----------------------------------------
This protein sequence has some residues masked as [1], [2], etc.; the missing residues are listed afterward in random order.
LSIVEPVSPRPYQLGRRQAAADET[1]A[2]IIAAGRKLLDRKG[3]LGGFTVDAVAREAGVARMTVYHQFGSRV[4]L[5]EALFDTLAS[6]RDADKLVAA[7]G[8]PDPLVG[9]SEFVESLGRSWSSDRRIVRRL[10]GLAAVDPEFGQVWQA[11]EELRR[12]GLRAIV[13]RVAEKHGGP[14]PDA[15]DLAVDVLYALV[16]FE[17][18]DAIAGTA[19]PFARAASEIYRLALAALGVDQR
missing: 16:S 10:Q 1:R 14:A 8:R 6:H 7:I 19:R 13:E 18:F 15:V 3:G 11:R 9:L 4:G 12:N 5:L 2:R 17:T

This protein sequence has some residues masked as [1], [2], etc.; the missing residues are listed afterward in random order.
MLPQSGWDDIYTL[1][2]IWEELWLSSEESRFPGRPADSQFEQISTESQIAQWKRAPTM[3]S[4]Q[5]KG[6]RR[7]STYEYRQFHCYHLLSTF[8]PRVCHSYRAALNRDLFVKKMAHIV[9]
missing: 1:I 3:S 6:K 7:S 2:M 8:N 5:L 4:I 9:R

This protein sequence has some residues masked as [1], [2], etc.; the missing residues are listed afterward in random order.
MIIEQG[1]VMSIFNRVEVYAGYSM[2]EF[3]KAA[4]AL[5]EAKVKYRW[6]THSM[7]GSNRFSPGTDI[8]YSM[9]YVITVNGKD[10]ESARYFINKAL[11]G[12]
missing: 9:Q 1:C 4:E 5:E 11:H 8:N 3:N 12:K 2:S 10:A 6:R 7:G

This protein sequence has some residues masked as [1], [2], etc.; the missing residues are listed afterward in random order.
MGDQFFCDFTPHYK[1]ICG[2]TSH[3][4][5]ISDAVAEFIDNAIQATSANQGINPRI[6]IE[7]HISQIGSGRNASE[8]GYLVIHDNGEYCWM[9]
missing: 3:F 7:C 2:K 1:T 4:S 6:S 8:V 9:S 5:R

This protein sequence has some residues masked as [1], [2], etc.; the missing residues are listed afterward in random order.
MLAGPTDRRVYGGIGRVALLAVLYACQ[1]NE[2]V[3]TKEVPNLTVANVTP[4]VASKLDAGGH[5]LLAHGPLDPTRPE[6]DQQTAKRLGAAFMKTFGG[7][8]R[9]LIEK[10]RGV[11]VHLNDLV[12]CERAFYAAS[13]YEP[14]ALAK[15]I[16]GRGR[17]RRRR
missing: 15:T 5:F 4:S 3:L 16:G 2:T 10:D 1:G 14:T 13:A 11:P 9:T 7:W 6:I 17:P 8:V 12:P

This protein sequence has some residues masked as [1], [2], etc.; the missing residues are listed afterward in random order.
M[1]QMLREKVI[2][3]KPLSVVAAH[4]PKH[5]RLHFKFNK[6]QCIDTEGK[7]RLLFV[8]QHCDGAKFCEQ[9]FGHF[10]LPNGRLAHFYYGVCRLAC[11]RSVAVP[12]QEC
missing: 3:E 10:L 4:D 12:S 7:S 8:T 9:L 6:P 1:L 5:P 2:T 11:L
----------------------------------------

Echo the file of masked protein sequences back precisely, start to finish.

This protein sequence has some residues masked as [1], [2], etc.; the missing residues are listed afterward in random order.
LSIVEPVSPRPYQLGRRQAAADET[1]A[2]IIAAGRKLLDRKG[3]LGGFTVDAVAREAGVARMTVYHQFGSRV[4]L[5]EALFDTLAS[6]RDADKLVAA[7]G[8]PDPLVG[9]SEFVESLGRSWSSDRRIVRRL[10]GLAAVDPEFGQVWQA[11]EELRR[12]GLRAIV[13]RVAEKHGGP[14]PDA[15]DLAVDVLYALV[16]FE[17][18]DAIAGTA[19]PFARAASEIYRLALAALGVDQR
missing: 16:S 10:Q 1:R 14:A 8:R 6:H 7:I 19:R 13:E 18:F 15:V 3:G 11:R 9:L 4:G 12:N 5:L 2:R 17:T

This protein sequence has some residues masked as [1], [2], etc.; the missing residues are listed afterward in random order.
MLPQSGWDDIYTL[1][2]IWEELWLSSEESRFPGRPADSQFEQISTESQIAQWKRAPTM[3]S[4]Q[5]KG[6]RR[7]STYEYRQFHCYHLLSTF[8]PRVCHSYRAALNRDLFVKKMAHIV[9]
missing: 1:I 3:S 6:K 7:S 2:M 8:N 5:L 4:I 9:R

This protein sequence has some residues masked as [1], [2], etc.; the missing residues are listed afterward in random order.
MIIEQG[1]VMSIFNRVEVYAGYSM[2]EF[3]KAA[4]AL[5]EAKVKYRW[6]THSM[7]GSNRFSPGTDI[8]YSM[9]YVITVNGKD[10]ESARYFINKAL[11]G[12]
missing: 9:Q 1:C 4:E 5:E 11:H 8:N 3:N 12:K 2:S 10:A 6:R 7:G

This protein sequence has some residues masked as [1], [2], etc.; the missing residues are listed afterward in random order.
MGDQFFCDFTPHYK[1]ICG[2]TSH[3][4][5]ISDAVAEFIDNAIQATSANQGINPRI[6]IE[7]HISQIGSGRNASE[8]GYLVIHDNGEYCWM[9]
missing: 3:F 7:C 2:K 1:T 4:S 6:S 8:V 9:S 5:R

This protein sequence has some residues masked as [1], [2], etc.; the missing residues are listed afterward in random order.
MLAGPTDRRVYGGIGRVALLAVLYACQ[1]NE[2]V[3]TKEVPNLTVANVTP[4]VASKLDAGGH[5]LLAHGPLDPTRPE[6]DQQTAKRLGAAFMKTFGG[7][8]R[9]LIEK[10]RGV[11]VHLNDLV[12]CERAFYAAS[13]YEP[14]ALAK[15]I[16]GRGR[17]RRRR
missing: 15:T 5:F 4:S 3:L 16:G 2:T 10:D 1:G 14:T 13:A 11:P 9:T 7:W 6:I 17:P 8:V 12:P

This protein sequence has some residues masked as [1], [2], etc.; the missing residues are listed afterward in random order.
M[1]QMLREKVI[2][3]KPLSVVAAH[4]PKH[5]RLHFKFNK[6]QCIDTEGK[7]RLLFV[8]QHCDGAKFCEQ[9]FGHF[10]LPNGRLAHFYYGVCRLAC[11]RSVAVP[12]QEC
missing: 3:E 10:L 4:D 12:S 7:S 8:T 9:L 6:P 1:L 5:P 2:T 11:L